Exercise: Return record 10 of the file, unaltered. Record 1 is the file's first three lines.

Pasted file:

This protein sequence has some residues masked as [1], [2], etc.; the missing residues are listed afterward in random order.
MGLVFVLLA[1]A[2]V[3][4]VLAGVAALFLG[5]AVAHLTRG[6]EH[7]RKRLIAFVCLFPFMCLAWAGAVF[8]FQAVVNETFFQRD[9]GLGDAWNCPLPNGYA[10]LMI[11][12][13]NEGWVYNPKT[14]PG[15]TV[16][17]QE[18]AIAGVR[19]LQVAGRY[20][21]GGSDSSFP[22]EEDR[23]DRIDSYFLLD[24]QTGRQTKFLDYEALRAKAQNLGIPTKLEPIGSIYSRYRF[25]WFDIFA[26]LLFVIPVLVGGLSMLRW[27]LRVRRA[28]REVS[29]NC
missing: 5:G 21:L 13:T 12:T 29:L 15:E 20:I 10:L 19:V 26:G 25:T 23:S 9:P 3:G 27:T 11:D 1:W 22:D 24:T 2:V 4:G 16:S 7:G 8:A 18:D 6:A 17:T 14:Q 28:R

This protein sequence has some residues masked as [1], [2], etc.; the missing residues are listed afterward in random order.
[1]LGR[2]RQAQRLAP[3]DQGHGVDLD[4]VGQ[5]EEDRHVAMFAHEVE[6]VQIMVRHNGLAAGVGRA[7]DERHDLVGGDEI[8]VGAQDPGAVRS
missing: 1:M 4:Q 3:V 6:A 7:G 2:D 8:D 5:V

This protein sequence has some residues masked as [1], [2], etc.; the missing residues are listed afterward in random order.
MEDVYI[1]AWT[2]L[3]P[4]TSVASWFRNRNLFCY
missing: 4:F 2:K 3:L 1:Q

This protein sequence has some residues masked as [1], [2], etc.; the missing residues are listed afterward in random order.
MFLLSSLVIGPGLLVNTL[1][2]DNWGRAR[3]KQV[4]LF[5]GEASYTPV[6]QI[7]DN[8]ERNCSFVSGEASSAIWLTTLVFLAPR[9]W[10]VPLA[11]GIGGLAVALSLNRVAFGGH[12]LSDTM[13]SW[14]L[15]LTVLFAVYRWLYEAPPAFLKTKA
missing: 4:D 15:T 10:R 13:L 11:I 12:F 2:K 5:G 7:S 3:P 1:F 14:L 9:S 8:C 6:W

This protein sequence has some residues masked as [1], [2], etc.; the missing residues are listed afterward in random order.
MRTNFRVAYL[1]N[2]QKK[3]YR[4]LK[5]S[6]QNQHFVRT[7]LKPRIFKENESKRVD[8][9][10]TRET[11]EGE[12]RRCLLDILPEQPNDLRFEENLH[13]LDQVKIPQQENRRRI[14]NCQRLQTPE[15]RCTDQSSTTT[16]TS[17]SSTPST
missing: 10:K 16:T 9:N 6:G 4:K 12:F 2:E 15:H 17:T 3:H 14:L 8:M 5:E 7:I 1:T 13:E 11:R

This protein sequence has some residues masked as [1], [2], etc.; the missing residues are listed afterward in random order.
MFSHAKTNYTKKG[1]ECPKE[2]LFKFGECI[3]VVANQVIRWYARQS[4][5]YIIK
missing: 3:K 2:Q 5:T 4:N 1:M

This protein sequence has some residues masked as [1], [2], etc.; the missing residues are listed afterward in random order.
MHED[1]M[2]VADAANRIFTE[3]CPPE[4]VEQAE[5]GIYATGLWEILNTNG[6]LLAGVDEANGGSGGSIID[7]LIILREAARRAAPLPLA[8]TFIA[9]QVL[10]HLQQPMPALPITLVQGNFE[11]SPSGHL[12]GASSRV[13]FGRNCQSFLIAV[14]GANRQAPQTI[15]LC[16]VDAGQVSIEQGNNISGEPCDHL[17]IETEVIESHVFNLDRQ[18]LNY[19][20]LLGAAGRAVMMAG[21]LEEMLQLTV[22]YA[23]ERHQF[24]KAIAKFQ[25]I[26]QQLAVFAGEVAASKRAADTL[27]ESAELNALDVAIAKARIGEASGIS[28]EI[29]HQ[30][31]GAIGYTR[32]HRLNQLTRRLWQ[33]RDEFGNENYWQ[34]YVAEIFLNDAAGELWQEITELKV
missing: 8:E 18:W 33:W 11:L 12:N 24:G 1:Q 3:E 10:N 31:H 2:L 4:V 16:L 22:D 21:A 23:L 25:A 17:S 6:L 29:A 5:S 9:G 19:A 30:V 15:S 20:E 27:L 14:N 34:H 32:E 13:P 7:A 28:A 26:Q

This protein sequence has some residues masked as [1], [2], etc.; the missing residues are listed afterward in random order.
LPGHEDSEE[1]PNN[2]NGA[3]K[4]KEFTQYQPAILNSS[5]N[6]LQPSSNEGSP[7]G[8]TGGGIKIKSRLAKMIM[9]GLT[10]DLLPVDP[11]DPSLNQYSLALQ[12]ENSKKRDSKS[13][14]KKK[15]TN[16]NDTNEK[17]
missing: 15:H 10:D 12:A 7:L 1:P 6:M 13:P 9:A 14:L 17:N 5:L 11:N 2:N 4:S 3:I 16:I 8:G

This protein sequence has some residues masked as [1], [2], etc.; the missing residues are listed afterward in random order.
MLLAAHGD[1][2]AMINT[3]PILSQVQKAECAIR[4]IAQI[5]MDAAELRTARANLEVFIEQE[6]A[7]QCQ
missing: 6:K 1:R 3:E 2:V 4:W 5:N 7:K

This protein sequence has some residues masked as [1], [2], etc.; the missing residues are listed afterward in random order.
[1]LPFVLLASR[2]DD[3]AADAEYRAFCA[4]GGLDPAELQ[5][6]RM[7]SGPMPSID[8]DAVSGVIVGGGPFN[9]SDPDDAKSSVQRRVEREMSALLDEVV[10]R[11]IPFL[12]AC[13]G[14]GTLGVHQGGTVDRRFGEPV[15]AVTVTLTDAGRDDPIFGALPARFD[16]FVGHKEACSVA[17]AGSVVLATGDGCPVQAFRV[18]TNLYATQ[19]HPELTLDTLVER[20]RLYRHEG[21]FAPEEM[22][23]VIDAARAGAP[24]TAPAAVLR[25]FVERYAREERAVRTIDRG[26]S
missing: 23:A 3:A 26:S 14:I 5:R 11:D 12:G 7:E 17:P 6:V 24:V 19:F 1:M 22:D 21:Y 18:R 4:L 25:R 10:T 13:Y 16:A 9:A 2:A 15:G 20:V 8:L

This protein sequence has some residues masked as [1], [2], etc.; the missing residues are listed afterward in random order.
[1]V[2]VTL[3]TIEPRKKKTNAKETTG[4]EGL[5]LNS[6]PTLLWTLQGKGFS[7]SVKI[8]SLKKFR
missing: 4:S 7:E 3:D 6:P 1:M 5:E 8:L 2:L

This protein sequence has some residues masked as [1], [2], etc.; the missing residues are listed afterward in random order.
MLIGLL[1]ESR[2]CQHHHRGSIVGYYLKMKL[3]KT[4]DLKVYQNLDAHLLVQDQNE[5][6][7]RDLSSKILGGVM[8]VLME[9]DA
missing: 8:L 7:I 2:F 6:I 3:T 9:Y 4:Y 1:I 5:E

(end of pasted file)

This protein sequence has some residues masked as [1], [2], etc.; the missing residues are listed afterward in random order.
[1]LPFVLLASR[2]DD[3]AADAEYRAFCA[4]GGLDPAELQ[5][6]RM[7]SGPMPSID[8]DAVSGVIVGGGPFN[9]SDPDDAKSSVQRRVEREMSALLDEVV[10]R[11]IPFL[12]AC[13]G[14]GTLGVHQGGTVDRRFGEPV[15]AVTVTLTDAGRDDPIFGALPARFD[16]FVGHKEACSVA[17]AGSVVLATGDGCPVQAFRV[18]TNLYATQ[19]HPELTLDTLVER[20]RLYRHEG[21]FAPEEM[22][23]VIDAARAGAP[24]TAPAAVLR[25]FVERYAREERAVRTIDRG[26]S
missing: 23:A 3:A 26:S 14:I 5:R 11:D 12:G 7:E 17:P 6:V 24:V 19:F 1:M 22:D 21:Y 18:R 4:L 25:R 10:T 13:Y 16:A 9:A 2:A 15:G 20:V 8:L